by K Vijayachandran

Socialist Globalization and United Nations
Er. K Vijayachandran FIE
Chairman Cochin Center for Policy Initiatives


This short paper, published on UN Day 2017, is the third part of my series on United Nations: First one was published in the Frontline magazine, four years ago: and the second with its focus on the failure of WTO was presented in the UN Day seminar of 2015 held in the Public Library of my home town, Kochi. UN is a new historical experience: Mankind possesses, today, adequate S&T and organizational resources to support a global political economy under UN umbrella.


Two decades ago, this author had observed in a seminar in Thiruvananthapuram: “Developments in computing, communication and satellite technologies have revolutionized the processing and transmission of information. These have given birth to Information Technology or IT. Electronic chip has, thus, ushered in a second industrial revolution; the first one triggered by steam engine had led to the extensive use of energy in processing and transportation of materials. The two revolutions, one after the other within a span of two centuries, are re-shaping the destiny of Man: He is preparing for a leap forward vis-a-vis his relationship with the universe he has come to occupy.” (1)

Knowledge and expertise to produce commodities or Science and Technology (S&T), as referred to in this article, was only emerging as a tradable entity or property, when Marx wrote his Das Capital in 1867, even though separation of intellectual powers from manual labor was very nearly complete in the earlier century. Nevertheless, the last Chapter XV of part IV of the book deals with the development and transformation of society, as it puts to use machines for commodity production.

Das Capital had examined in great detail the social origins of technology, how it was appropriated by capitalists as their private property, how bulk of the surplus value generated in the process was appropriated by the owners of capital, how it was used for lengthening the work-hours of proletarian classes instead of lightening the burden of their life, and how they got pauperized materially, culturally and spiritually in a rapidly advancing industrial society.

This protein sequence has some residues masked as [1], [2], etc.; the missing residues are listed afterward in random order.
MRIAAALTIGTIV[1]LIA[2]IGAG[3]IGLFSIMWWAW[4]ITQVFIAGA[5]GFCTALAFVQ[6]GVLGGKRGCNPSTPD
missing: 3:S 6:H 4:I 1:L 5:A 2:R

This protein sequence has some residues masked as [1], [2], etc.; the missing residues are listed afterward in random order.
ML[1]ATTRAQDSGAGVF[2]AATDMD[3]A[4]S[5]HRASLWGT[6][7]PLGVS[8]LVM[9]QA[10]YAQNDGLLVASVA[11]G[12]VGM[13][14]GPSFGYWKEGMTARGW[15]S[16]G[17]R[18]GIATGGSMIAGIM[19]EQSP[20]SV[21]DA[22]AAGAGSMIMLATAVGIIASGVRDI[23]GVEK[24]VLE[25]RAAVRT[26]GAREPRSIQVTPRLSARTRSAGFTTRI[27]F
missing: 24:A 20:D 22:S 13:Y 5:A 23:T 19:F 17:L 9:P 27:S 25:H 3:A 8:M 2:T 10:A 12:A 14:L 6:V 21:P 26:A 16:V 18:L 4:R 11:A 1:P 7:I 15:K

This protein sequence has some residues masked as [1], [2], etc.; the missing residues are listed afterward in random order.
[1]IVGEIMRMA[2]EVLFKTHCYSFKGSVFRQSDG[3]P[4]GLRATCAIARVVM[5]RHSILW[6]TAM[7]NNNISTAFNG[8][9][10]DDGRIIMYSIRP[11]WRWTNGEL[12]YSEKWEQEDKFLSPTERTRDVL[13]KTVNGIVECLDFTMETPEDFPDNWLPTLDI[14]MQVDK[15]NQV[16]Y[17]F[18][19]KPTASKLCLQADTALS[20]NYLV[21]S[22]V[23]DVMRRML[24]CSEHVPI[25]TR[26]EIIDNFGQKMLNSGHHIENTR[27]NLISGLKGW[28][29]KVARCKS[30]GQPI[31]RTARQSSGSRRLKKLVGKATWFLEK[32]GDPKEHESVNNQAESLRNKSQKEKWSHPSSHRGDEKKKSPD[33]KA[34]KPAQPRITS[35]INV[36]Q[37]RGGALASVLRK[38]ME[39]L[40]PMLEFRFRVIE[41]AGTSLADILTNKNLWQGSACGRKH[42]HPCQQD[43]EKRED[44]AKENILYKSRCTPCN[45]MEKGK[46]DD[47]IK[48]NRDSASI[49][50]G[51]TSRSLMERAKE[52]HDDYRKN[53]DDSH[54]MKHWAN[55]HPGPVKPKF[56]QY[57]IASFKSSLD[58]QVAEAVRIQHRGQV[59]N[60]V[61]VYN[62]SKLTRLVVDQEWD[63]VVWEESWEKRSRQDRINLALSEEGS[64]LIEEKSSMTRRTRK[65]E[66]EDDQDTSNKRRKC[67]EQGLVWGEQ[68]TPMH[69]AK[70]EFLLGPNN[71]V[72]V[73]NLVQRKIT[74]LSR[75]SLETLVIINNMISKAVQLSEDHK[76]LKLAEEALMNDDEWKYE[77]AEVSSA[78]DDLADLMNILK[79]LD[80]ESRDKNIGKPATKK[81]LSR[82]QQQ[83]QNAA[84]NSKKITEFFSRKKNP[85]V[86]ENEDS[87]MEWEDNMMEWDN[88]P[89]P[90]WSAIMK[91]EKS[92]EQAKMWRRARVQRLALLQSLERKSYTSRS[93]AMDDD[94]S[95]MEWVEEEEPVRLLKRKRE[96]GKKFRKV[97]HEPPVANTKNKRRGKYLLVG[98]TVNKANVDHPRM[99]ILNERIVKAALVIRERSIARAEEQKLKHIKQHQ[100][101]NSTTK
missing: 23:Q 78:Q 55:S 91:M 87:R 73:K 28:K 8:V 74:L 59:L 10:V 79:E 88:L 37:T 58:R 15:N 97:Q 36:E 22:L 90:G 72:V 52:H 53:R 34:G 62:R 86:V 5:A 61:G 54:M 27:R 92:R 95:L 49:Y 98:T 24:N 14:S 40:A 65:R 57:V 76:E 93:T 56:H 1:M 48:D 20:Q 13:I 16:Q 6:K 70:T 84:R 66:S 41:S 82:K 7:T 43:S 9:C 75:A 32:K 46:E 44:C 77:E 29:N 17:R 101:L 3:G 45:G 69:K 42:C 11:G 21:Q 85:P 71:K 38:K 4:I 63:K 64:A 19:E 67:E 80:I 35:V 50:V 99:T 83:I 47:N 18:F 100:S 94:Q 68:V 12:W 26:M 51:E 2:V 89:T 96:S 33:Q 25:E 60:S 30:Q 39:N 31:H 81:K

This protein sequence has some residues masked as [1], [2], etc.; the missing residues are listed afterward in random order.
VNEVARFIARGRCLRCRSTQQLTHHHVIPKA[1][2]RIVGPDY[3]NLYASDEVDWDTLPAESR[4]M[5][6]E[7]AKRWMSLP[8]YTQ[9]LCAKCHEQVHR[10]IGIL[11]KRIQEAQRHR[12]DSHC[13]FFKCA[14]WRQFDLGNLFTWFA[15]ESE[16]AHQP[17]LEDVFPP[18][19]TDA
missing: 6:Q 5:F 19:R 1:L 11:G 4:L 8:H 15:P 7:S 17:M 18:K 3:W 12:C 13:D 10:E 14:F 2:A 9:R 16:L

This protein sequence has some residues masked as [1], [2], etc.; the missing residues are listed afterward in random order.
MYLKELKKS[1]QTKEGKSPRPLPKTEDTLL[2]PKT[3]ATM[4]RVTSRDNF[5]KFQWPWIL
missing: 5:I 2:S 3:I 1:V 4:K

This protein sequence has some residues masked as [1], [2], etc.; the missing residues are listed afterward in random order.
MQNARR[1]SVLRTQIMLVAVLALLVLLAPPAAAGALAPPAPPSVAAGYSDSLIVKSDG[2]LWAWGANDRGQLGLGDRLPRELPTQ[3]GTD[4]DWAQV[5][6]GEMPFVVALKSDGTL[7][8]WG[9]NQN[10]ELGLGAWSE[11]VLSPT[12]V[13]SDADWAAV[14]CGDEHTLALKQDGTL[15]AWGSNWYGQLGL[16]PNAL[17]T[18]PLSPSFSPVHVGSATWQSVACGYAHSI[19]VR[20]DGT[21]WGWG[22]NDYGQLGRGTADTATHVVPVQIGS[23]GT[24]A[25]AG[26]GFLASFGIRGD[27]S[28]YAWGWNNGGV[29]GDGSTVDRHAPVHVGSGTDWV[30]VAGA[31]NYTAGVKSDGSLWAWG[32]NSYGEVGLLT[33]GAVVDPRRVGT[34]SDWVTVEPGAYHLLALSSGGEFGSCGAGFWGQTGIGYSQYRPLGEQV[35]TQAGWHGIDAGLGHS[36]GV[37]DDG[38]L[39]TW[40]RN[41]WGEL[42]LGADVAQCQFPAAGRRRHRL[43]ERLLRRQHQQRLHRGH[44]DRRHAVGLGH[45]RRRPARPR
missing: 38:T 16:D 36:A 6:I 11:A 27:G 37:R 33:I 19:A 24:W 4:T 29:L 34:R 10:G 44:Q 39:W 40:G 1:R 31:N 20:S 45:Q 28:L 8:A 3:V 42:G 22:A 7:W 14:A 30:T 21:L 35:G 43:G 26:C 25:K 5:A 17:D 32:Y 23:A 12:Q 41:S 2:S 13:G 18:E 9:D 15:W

How Science and Technology (S&T) helped to consolidate the hegemony of capital over labor and society at large was explained in this chapter, through its ten sections and 133 pages (P-371 to 504 of the Soviet Edition, English-1959). As trading and export of capital and S&T gathered momentum, political map of the globe was redrawn under the dictates of global finance capital.

Social character and social role of S&T were explored and endorsed by hardcore scientists as well, including the famous physicist of last century, Albert Einstein in his celebrated essay Why Socialism? of 1949: Technology is to be seen as the product and manifestation of the innate desire of individual Man to belong to larger and larger Collectives and helping him to transcend the limitations of space and time. Communities expanded their boarders and cultural horizons, and merged together to form larger and larger nation-states using S&T. And, S&T liberated Man from crass capitalist existentialism and entitled him for a rich cultural life that spans three dimensions in time; the present, the past and the future. (2)

Einstein was greatly appreciative of the efficacy of S&T organizations of USSR, the first ever socialist state: Only Russia had an academy of sciences at the time of liberation from Czar: And then, the revolution encouraged every constituent identity, nationality, or republic of Soviet Union, big and small, to establish its own autonomous academy of sciences: These were then federated into the Soviet Academy of Sciences.

In a special commemorative volume to mark the golden jubilee of USSR, Vice President of the Soviet Academy of Sciences had observed, by way of introduction: “Within the life time of a single generation, the people of some republics underwent a transition from a feudal society based on archaic agricultural systems to a socialist economy with a highly developed industry and mechanized agriculture. Peoples that did not even have a written language before the October revolution now can boast of their own trained specialists. The children and grand children of peasants and nomads are designing and operating computers and other sophisticated equipment.”